Before Dawn, 2005
(Click on photo for larger image)
In the lessons of photography you read a lot about the “Golden Hour,” that magical time just before sunset when the debris in the earth’s lower atmosphere so filters the last direct rays of the sunlight that they cast a golden glow on everything. I’m as much a lover of this time as the next person. But I’ve learned that shooting in the Golden Hour or in its sunrise counterpart is, as the old saying goes, like shooting fish in a barrel. It’s hard to take a bad picture at sunrise or during the Golden Hour.
But there’s yet another pair of times I’ve grown to love. They are the moments before sunrise and after the Golden Hour. The picture above, for example, was taken just before sunrise. A different camera in a steadier hand might have captured a more precise depiction of the moment. I, on the other hand, was shooting without the benefit of a tripod. But I like the result.
One of the great pleasures of today’s generation of sophisticated digital cameras is that they’re very perceptive of the variations of light and color at times when your eyes aren’t. A slow exposure taken in the dark of night will reveal a light blue sky that your eye wouldn’t notice. Before Dawn was taken almost a half hour before the sun crosses the horizon. I could not with my own eyes detect the gradation of light in the sky that the camera noted.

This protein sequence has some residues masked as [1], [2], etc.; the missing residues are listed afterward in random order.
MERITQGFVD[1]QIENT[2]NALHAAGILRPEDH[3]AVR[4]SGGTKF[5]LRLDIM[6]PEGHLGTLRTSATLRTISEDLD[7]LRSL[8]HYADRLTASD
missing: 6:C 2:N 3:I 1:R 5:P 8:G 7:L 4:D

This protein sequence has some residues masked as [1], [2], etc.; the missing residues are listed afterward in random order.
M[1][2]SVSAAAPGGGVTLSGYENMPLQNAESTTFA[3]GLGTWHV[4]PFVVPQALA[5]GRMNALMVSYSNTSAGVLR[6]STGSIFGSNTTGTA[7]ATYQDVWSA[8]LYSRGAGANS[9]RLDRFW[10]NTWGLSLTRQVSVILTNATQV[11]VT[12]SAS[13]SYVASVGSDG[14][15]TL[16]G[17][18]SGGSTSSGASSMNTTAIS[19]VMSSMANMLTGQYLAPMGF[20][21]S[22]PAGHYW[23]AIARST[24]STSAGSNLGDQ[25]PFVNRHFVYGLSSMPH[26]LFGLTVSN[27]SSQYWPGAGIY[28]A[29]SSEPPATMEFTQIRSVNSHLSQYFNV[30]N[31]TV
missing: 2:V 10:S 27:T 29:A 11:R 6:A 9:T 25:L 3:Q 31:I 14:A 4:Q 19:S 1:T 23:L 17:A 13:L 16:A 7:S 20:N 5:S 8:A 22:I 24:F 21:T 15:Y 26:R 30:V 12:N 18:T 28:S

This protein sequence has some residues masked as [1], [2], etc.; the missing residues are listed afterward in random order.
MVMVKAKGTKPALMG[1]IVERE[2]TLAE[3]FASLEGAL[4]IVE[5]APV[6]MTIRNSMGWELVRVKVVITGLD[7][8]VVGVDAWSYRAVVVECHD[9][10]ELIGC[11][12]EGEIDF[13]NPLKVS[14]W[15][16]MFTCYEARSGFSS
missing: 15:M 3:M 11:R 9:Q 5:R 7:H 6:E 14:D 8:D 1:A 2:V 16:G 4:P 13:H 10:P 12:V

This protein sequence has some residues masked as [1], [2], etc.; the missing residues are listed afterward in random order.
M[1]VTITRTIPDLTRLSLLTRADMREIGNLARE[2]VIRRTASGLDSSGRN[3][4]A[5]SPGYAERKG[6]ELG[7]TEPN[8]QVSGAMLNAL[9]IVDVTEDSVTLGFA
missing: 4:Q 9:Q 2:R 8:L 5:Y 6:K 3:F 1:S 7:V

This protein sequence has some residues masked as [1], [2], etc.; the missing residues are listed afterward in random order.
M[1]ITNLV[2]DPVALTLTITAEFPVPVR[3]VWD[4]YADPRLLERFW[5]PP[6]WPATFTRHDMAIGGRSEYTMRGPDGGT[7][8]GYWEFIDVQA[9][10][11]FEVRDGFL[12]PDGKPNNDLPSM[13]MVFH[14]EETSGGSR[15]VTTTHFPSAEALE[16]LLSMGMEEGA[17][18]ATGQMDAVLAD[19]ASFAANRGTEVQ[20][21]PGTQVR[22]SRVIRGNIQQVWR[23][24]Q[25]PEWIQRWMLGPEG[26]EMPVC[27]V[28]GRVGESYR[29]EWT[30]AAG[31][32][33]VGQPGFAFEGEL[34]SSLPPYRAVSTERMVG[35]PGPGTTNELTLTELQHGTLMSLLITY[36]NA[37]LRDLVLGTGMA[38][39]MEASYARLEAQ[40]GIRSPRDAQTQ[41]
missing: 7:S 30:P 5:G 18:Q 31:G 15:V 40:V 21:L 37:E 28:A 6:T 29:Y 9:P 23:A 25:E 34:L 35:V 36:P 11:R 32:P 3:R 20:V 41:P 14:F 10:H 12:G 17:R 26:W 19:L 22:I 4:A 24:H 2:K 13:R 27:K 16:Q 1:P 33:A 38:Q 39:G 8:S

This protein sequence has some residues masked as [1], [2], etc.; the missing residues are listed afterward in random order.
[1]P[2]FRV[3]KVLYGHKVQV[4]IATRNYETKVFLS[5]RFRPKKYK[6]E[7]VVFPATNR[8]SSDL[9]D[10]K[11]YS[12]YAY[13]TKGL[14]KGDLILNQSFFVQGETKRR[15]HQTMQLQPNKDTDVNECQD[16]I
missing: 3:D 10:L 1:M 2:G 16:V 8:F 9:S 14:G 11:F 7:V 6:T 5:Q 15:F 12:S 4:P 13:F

Before Dawn benefited from this digital perception and such elements as the foam of the surf at the left, the white clothing of the woman in the center, the lamps of the boardwalk and the lights on a fishing pier in the distance that provide a nice horizontal line linking the built up environment to the lady and thence to the ocean. The low angle from which I shot makes the surf more dramatic and draws everything together. The photograph violates the “rule of thirds” and commits the sin of putting the horizon smack dab in the center of the frame. I compensated for this, however, by cropping the image as you see it here.
I don’t know what the lady in the photograph was doing out that early. I like to think she was, like me, enjoying the cool breeze, the sound and energy of the waves and the emptiness of this normally crowded beach.